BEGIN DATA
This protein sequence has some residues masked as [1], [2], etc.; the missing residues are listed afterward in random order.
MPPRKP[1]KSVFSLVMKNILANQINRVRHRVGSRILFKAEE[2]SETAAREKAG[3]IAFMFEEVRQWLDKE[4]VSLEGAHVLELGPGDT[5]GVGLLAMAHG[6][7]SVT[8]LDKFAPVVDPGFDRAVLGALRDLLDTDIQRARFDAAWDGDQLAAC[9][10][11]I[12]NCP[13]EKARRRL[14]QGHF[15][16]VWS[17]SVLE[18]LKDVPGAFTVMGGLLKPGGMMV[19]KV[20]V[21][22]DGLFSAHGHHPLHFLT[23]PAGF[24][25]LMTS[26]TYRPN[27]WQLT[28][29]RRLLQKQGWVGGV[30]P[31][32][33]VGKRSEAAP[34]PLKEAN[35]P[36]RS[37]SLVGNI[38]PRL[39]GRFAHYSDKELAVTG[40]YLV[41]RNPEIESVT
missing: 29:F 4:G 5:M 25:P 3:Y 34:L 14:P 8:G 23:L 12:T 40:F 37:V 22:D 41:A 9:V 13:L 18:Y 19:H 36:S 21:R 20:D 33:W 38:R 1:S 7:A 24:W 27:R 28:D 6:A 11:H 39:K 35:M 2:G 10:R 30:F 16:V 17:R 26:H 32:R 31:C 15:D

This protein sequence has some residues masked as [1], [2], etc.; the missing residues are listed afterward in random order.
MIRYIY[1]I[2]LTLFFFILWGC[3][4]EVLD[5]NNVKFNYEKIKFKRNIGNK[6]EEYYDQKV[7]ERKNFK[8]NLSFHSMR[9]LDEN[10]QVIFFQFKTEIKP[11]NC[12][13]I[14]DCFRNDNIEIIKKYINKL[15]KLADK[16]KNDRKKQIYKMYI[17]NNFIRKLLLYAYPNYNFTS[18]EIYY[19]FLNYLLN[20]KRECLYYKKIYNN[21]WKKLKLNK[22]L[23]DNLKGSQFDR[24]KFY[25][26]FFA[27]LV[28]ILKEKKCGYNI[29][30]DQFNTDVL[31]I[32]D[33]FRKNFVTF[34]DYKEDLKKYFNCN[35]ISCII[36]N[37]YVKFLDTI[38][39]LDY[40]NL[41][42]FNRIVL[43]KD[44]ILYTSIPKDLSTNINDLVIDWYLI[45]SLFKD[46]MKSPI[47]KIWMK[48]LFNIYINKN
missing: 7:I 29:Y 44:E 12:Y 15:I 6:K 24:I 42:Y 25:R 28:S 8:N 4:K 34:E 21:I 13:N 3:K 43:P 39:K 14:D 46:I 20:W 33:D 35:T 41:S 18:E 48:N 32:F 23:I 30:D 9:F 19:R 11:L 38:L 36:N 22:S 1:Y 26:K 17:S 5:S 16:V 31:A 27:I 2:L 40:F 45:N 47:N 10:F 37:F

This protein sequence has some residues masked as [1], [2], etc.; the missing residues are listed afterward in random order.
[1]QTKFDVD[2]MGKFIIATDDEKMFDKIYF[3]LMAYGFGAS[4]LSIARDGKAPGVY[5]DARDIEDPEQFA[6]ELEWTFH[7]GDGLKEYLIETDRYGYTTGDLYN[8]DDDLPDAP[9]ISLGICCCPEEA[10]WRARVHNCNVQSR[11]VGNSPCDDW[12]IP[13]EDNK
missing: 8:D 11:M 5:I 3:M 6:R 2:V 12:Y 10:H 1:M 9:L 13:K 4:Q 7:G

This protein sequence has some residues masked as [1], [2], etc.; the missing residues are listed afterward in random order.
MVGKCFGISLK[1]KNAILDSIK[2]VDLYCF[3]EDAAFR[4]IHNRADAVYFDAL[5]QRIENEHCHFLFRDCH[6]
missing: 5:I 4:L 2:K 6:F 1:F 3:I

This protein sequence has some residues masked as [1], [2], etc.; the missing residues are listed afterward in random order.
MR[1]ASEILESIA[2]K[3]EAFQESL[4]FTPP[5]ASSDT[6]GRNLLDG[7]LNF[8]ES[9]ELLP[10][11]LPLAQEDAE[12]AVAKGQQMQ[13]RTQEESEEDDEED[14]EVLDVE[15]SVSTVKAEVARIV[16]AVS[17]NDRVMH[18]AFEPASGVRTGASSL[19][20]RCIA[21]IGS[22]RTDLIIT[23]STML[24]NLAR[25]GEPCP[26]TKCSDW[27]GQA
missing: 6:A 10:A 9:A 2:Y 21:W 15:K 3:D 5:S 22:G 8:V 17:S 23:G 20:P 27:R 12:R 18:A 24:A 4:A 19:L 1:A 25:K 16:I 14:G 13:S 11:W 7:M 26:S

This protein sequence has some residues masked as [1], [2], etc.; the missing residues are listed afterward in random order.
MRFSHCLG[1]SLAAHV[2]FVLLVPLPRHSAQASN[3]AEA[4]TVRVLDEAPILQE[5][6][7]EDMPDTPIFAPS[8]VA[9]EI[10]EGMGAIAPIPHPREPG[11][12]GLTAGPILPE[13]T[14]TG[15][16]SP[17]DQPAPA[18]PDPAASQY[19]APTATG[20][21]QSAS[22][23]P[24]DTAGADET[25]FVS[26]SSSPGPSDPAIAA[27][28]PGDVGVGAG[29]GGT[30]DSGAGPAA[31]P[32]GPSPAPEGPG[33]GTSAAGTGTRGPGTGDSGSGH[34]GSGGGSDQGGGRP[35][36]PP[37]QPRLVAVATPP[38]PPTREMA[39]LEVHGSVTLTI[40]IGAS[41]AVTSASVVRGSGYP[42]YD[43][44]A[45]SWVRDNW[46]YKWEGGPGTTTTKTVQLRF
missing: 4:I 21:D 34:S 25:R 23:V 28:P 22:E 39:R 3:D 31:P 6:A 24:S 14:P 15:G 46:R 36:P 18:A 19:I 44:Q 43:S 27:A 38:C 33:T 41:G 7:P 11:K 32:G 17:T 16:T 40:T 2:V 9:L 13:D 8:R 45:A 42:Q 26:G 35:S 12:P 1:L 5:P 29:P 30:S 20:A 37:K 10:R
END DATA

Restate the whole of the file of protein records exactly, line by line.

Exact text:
This protein sequence has some residues masked as [1], [2], etc.; the missing residues are listed afterward in random order.
MPPRKP[1]KSVFSLVMKNILANQINRVRHRVGSRILFKAEE[2]SETAAREKAG[3]IAFMFEEVRQWLDKE[4]VSLEGAHVLELGPGDT[5]GVGLLAMAHG[6][7]SVT[8]LDKFAPVVDPGFDRAVLGALRDLLDTDIQRARFDAAWDGDQLAAC[9][10][11]I[12]NCP[13]EKARRRL[14]QGHF[15][16]VWS[17]SVLE[18]LKDVPGAFTVMGGLLKPGGMMV[19]KV[20]V[21][22]DGLFSAHGHHPLHFLT[23]PAGF[24][25]LMTS[26]TYRPN[27]WQLT[28][29]RRLLQKQGWVGGV[30]P[31][32][33]VGKRSEAAP[34]PLKEAN[35]P[36]RS[37]SLVGNI[38]PRL[39]GRFAHYSDKELAVTG[40]YLV[41]RNPEIESVT
missing: 29:F 4:G 5:M 25:P 3:Y 34:L 14:P 8:G 23:L 12:T 40:F 37:V 22:D 41:A 9:V 13:L 18:Y 19:H 36:S 21:R 20:D 33:W 38:R 1:S 7:A 24:W 27:R 28:D 6:A 11:H 39:K 35:M 2:G 10:R 30:F 16:V 17:R 26:H 32:R 31:C 15:D

This protein sequence has some residues masked as [1], [2], etc.; the missing residues are listed afterward in random order.
MIRYIY[1]I[2]LTLFFFILWGC[3][4]EVLD[5]NNVKFNYEKIKFKRNIGNK[6]EEYYDQKV[7]ERKNFK[8]NLSFHSMR[9]LDEN[10]QVIFFQFKTEIKP[11]NC[12][13]I[14]DCFRNDNIEIIKKYINKL[15]KLADK[16]KNDRKKQIYKMYI[17]NNFIRKLLLYAYPNYNFTS[18]EIYY[19]FLNYLLN[20]KRECLYYKKIYNN[21]WKKLKLNK[22]L[23]DNLKGSQFDR[24]KFY[25][26]FFA[27]LV[28]ILKEKKCGYNI[29][30]DQFNTDVL[31]I[32]D[33]FRKNFVTF[34]DYKEDLKKYFNCN[35]ISCII[36]N[37]YVKFLDTI[38][39]LDY[40]NL[41][42]FNRIVL[43]KD[44]ILYTSIPKDLSTNINDLVIDWYLI[45]SLFKD[46]MKSPI[47]KIWMK[48]LFNIYINKN
missing: 7:I 29:Y 44:E 12:Y 15:I 6:K 24:I 42:Y 25:R 28:S 8:N 4:K 34:E 21:I 13:N 3:K 43:P 39:K 14:D 46:I 20:W 33:D 35:T 41:S 18:E 48:N 32:F 23:I 30:D 9:F 19:R 11:L 38:L 36:N 22:S 1:Y 26:K 17:S 5:S 16:V 31:A 27:I 2:L 40:F 45:N 47:N 10:F 37:F

This protein sequence has some residues masked as [1], [2], etc.; the missing residues are listed afterward in random order.
[1]QTKFDVD[2]MGKFIIATDDEKMFDKIYF[3]LMAYGFGAS[4]LSIARDGKAPGVY[5]DARDIEDPEQFA[6]ELEWTFH[7]GDGLKEYLIETDRYGYTTGDLYN[8]DDDLPDAP[9]ISLGICCCPEEA[10]WRARVHNCNVQSR[11]VGNSPCDDW[12]IP[13]EDNK
missing: 8:D 11:M 5:I 3:M 6:R 2:V 12:Y 10:H 1:M 9:L 13:K 4:Q 7:G

This protein sequence has some residues masked as [1], [2], etc.; the missing residues are listed afterward in random order.
MVGKCFGISLK[1]KNAILDSIK[2]VDLYCF[3]EDAAFR[4]IHNRADAVYFDAL[5]QRIENEHCHFLFRDCH[6]
missing: 5:I 4:L 2:K 6:F 1:F 3:I

This protein sequence has some residues masked as [1], [2], etc.; the missing residues are listed afterward in random order.
MR[1]ASEILESIA[2]K[3]EAFQESL[4]FTPP[5]ASSDT[6]GRNLLDG[7]LNF[8]ES[9]ELLP[10][11]LPLAQEDAE[12]AVAKGQQMQ[13]RTQEESEEDDEED[14]EVLDVE[15]SVSTVKAEVARIV[16]AVS[17]NDRVMH[18]AFEPASGVRTGASSL[19][20]RCIA[21]IGS[22]RTDLIIT[23]STML[24]NLAR[25]GEPCP[26]TKCSDW[27]GQA
missing: 6:A 10:A 9:A 2:Y 21:W 15:K 3:D 5:S 22:G 8:V 17:S 23:G 20:P 27:R 12:R 18:A 24:A 4:A 19:L 1:A 25:K 16:I 14:G 13:S 11:W 7:M 26:S

This protein sequence has some residues masked as [1], [2], etc.; the missing residues are listed afterward in random order.
MRFSHCLG[1]SLAAHV[2]FVLLVPLPRHSAQASN[3]AEA[4]TVRVLDEAPILQE[5][6][7]EDMPDTPIFAPS[8]VA[9]EI[10]EGMGAIAPIPHPREPG[11][12]GLTAGPILPE[13]T[14]TG[15][16]SP[17]DQPAPA[18]PDPAASQY[19]APTATG[20][21]QSAS[22][23]P[24]DTAGADET[25]FVS[26]SSSPGPSDPAIAA[27][28]PGDVGVGAG[29]GGT[30]DSGAGPAA[31]P[32]GPSPAPEGPG[33]GTSAAGTGTRGPGTGDSGSGH[34]GSGGGSDQGGGRP[35][36]PP[37]QPRLVAVATPP[38]PPTREMA[39]LEVHGSVTLTI[40]IGAS[41]AVTSASVVRGSGYP[42]YD[43][44]A[45]SWVRDNW[46]YKWEGGPGTTTTKTVQLRF
missing: 4:I 21:D 34:S 25:R 23:V 28:P 22:E 39:R 3:D 31:P 6:A 24:S 14:P 15:G 46:R 36:P 18:A 19:I 44:Q 43:S 27:A 38:C 33:T 41:G 7:P 11:K 32:G 17:T 16:T 40:T 2:V 9:L 13:D 8:R 45:A 42:Q 26:G 35:S 12:P 1:L 5:P 29:P 30:S 20:A 37:K 10:R